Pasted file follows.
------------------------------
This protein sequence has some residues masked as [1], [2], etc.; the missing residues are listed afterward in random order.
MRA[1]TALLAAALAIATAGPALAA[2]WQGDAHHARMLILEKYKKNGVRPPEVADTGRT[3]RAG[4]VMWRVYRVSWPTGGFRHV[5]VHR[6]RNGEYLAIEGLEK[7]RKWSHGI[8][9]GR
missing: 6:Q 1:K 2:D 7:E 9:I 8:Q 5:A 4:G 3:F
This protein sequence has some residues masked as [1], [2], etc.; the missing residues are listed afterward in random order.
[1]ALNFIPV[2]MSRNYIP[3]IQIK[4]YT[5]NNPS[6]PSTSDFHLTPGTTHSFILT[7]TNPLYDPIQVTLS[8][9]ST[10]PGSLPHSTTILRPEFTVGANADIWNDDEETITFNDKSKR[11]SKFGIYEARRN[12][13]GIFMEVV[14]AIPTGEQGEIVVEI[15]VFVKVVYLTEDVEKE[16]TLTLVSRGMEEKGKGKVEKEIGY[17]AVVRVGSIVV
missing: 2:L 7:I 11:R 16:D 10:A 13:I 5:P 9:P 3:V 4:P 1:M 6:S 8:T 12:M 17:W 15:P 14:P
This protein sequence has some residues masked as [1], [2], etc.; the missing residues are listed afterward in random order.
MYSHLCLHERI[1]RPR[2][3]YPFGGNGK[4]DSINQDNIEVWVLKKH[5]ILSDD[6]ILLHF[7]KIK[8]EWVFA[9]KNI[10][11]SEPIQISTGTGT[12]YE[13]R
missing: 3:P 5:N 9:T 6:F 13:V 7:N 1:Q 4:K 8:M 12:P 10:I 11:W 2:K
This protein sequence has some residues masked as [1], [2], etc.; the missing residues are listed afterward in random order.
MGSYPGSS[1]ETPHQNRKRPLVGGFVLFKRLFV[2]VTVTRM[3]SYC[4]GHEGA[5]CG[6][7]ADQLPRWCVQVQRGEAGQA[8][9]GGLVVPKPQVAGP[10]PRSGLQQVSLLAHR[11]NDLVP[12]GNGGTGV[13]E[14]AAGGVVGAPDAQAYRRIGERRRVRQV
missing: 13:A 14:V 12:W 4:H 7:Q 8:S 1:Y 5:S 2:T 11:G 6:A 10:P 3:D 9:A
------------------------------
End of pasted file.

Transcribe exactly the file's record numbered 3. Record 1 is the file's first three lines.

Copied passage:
This protein sequence has some residues masked as [1], [2], etc.; the missing residues are listed afterward in random order.
MYSHLCLHERI[1]RPR[2][3]YPFGGNGK[4]DSINQDNIEVWVLKKH[5]ILSDD[6]ILLHF[7]KIK[8]EWVFA[9]KNI[10][11]SEPIQISTGTGT[12]YE[13]R
missing: 3:P 5:N 9:T 6:F 13:V 7:N 1:Q 4:K 8:M 12:P 10:I 11:W 2:K